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Vegas Vic

Historic Sites, Monuments, Landmarks, and Public Art (State Historical Landmark)

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Although the sign was never officially named, Vegas Vic is the most widely used name given to the neon sign in Las Vegas on what was once The Pioneer Club casino. The sign was erected in 1951 and was revolutionary because of its moving arm and cigarette, as well as its ability to play its friendly sound bit of “Howdy Podner!” every fifteen minutes. The Pioneer Club is no longer a casino, but the Vegas Vic sign is still located in the same place as it was in 1951.

Vegas Vic after his restoration in 1998.

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The Las Vegas Chamber of Commerce elected to hire a firm in 1947 in order to attract more business to the city of Las Vegas. The company hired created the concept of Vegas Vic, as well as his “Howdy Podner” greeting, and first made it into a postcard. Vegas Vic’s character quickly became popular, though, and as a result, the owners of the Pioneer Club hired Young Electric Sign Company to create a neon sign version of Vegas Vic for the casino. As the city was moving towards the new, flashy neon design, the Pioneer Club casino opted to move away from its current sign, which merely sported a horse and the words “Pioneer Club.”

Vegas Vic was completed in 1951, sporting moving arms, a moving cigarette, and a voice box that would blare out his “Howdy Podner!” greeting every fifteen minutes. The sign was massively popular, and became an iconic piece of the Las Vegas experience. However, in 1966, Vegas Vic’s greeting was silenced because director Lee Marvin, who was filming The Professionals at the time, complained that the greeting was far too loud. Vic remained silent for years, but was given its voice back in the 1980s. Vic remained well-maintained until The Pioneer Club closed down in 1995, and Vegas Vic quickly fell into disrepair. However, the Neon Museum at the Fremont Street Experience opted to restore the sign as long as the current owner of the sign and building, Schiff Enterprises, would pay for the electricity required to keep it going. Since then, the sign has been maintained and continues to be a Las Vegas icon.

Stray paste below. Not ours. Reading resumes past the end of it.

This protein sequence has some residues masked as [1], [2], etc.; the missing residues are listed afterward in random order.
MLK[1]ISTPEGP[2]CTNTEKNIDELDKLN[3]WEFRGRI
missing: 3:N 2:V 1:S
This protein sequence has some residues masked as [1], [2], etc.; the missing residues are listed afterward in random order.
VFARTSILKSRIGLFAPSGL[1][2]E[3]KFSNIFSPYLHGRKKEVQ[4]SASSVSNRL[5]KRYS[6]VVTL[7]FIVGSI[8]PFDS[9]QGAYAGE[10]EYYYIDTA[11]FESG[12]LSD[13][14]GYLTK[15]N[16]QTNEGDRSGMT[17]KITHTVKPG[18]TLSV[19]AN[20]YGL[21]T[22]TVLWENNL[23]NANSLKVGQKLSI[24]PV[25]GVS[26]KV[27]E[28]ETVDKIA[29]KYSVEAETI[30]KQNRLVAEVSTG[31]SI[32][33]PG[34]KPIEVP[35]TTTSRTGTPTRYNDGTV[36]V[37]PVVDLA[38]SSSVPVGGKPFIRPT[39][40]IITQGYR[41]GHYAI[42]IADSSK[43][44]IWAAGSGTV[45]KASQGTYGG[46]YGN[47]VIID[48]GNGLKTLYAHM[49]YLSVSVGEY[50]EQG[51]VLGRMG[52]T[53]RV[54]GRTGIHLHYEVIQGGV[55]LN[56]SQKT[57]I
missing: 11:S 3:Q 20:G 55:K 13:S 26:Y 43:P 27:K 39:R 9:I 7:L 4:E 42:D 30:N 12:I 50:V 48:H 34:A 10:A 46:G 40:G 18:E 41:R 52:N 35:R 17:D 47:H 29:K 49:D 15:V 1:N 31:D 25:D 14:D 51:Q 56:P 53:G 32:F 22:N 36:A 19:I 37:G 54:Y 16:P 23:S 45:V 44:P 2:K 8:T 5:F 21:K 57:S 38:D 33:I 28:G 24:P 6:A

Sources

http://lasvegassun.com/news/2000/jun/25/vegas-vic-lives/ https://en.wikipedia.org/wiki/Vegas_Vic

Address
25 E Fremont Street
Las Vegas, NV 89101
Tags
  • Architecture and Historical Buildings
This location was created on 2015-07-14 by Zack Rakes .

This entry has been viewed 218 times within the past year

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